GOOD COMMUNICATION TAKES 2
Take steps to reduce the tension in as many ways as you can, including making allowances and compromises for each other. And learn to listen – which involves much more than hearing!
A good listener:
- Allows people to finish what they are saying without interrupting
- Physically shows an interest in other people’s conversations
- Asks questions when they don’t understand the point that’s being made
- Tunes out distractions when they are listening
- Looks for non-verbal messages (like body language, facial expression and tone of voice)
- Avoids getting upset if the speaker’s views are different from theirs
- Shows empathy
Communication breakdown and repair
Effective communication happens when the sender of the message and the receiver of the message take responsibility for its success.
If you are hard of hearing (or even normal hearing!) and not understanding what is said, there are more effective ways of finding out what was said besides “Pardon?” or “What did you say?” or just looking blank.
Here are some ideas…
REPETITION: For example, “Can you repeat that for me please? I didn’t quite catch what you said.”
CLARIFICATION or CONFIRMATION: For example, “Did you say Thursday at 10 o’clock or 12 o’clock?”
REPHRASING: For example, “I’m sorry, I don’t understand what you are saying. Could you say that in a different way please?”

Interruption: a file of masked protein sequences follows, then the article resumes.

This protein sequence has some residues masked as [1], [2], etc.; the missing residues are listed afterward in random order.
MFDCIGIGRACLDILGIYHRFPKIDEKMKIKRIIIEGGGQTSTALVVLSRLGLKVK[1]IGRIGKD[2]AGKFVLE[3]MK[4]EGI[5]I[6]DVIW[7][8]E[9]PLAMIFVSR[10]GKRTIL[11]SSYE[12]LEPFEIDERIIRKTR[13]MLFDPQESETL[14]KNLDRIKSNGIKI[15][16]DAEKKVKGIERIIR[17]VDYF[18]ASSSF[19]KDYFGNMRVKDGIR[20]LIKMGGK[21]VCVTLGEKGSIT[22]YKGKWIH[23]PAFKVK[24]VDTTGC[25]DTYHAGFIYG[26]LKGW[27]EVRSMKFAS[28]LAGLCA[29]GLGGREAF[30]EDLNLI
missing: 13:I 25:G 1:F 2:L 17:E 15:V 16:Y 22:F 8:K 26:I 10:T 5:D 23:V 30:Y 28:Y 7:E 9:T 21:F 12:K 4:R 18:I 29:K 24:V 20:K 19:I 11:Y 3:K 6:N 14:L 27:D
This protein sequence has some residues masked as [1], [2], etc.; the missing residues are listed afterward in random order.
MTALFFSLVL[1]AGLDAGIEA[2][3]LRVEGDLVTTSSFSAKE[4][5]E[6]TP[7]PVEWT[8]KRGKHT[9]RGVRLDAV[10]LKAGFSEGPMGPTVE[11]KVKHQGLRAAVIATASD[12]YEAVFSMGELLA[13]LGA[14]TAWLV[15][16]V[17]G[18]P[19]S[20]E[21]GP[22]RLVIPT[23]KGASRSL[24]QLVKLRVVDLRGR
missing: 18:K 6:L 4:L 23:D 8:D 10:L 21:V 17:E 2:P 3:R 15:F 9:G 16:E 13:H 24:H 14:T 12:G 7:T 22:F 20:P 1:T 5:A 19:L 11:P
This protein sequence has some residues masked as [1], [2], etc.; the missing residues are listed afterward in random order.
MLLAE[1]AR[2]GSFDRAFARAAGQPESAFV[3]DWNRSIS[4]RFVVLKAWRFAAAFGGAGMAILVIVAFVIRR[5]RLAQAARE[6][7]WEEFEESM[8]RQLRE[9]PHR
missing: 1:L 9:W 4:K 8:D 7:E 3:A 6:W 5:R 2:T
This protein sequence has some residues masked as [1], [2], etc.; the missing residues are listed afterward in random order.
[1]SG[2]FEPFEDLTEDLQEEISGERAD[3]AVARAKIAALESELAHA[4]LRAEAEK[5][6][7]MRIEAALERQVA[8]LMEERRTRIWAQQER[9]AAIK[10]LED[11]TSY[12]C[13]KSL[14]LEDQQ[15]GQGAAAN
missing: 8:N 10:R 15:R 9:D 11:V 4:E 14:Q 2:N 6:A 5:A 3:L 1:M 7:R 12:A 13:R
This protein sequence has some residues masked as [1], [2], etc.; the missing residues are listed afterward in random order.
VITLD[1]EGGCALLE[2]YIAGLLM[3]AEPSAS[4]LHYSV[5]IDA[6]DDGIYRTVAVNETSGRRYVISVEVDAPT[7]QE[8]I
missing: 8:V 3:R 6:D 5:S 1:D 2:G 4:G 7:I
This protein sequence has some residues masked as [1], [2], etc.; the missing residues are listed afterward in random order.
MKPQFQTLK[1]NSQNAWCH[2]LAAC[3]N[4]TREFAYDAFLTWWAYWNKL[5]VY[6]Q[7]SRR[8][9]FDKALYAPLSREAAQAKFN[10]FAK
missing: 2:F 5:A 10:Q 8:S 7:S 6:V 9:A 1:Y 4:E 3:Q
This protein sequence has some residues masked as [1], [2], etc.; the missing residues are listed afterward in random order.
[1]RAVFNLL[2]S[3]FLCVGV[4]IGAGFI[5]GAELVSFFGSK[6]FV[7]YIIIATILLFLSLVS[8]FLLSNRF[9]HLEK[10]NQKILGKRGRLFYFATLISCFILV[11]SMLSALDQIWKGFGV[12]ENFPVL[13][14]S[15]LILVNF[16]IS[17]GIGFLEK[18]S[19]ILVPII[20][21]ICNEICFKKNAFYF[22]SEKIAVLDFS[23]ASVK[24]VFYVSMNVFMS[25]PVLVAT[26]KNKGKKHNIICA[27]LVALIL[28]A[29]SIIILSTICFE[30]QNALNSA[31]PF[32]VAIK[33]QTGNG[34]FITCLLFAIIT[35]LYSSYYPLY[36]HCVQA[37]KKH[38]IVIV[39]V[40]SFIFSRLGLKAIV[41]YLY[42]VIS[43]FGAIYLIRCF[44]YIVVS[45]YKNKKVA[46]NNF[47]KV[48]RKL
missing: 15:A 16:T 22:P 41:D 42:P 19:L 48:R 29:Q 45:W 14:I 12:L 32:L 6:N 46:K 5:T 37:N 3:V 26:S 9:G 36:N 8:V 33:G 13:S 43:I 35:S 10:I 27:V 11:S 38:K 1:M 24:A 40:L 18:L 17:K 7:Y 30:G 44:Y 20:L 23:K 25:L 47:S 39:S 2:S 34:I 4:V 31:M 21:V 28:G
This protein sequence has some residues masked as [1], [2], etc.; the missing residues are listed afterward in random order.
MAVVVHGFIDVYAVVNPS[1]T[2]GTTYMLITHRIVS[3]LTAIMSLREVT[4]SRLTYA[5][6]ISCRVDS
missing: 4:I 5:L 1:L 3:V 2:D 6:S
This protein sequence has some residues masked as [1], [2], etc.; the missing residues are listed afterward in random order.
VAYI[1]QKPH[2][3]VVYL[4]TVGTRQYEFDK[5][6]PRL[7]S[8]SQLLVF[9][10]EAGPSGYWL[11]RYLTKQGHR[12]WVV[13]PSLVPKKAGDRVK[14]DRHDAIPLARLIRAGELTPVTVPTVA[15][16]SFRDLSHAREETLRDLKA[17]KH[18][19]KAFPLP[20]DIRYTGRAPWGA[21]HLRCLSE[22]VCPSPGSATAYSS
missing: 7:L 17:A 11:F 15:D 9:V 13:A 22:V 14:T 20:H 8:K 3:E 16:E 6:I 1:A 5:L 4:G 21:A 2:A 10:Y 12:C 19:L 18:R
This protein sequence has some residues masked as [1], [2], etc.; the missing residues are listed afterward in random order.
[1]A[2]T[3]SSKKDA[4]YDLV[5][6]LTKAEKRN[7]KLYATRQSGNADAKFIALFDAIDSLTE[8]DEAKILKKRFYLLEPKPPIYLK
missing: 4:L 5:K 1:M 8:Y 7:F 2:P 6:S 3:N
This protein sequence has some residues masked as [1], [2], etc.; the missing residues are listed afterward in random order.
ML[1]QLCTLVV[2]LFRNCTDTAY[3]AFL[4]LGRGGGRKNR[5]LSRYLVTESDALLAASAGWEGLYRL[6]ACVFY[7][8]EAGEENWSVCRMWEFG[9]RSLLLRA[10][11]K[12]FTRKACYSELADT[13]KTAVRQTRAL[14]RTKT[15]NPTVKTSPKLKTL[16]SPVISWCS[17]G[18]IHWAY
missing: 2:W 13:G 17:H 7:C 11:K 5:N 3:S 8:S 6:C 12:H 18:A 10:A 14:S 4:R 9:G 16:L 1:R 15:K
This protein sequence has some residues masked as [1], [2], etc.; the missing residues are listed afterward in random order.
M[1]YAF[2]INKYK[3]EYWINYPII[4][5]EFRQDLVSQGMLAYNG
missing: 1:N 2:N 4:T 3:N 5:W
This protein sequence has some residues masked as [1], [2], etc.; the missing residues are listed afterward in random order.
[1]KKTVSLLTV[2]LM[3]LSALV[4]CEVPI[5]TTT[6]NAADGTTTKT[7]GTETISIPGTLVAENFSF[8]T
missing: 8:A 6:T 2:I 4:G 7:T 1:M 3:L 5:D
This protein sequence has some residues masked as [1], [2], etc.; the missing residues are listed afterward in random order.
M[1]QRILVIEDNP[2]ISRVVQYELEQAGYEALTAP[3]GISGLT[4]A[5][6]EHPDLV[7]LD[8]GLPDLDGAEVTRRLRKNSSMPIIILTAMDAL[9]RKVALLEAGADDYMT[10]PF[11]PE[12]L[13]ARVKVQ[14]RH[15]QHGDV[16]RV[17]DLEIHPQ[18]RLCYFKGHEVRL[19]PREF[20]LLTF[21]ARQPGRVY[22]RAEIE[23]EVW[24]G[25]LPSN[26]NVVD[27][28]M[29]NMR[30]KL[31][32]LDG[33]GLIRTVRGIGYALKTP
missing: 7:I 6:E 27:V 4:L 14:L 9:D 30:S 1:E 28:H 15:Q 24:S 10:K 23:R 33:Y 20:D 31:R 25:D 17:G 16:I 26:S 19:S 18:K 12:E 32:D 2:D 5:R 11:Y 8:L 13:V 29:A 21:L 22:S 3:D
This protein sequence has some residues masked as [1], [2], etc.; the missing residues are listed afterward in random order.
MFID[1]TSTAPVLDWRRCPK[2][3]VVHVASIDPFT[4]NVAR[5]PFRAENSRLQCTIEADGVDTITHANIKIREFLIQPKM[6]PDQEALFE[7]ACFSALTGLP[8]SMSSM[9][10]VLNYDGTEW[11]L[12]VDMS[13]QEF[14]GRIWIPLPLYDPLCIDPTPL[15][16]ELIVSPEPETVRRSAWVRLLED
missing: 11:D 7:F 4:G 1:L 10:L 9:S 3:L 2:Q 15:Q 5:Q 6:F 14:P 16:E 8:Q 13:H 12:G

KEY WORDS: Repeat the words that you heard. For example, “I didn’t catch all that you said. Were you talking about a picnic?”
SPELLING AND CODE WORDS: For example, “Could you please spell the name of the street? Is that B for Baker, E for Edgar, A for Alpha and D for Delta? BEAD Street?”
NUMBERS: Instead of saying whole numbers repeat the digits. For example, for two hundred and thirty nine, “Did you say that was number 2 – 3 – 9 Bead Street?”
COUNTING: For example, “I did not get the time we are to meet. Can you please count from zero and stop at the correct number?” (Excellent technique for using on the phone.)
WRITING: For example, “Please write down the name of the street.” Or at a meeting, ask a friend to sit next to you and write down key words as the topic changes.
If you would like advice or more information, call 131 797 to be connected to your local Australian Hearing Centre.
This fact sheet was created for public information by Deafness Forum of Australia. It is the national advocacy body for Deaf and Hearing Impaired Australians. It represents all interests and viewpoints including those people who have a chronic disorder of the ear and those who are Deafblind. www.deafnessforum.org.au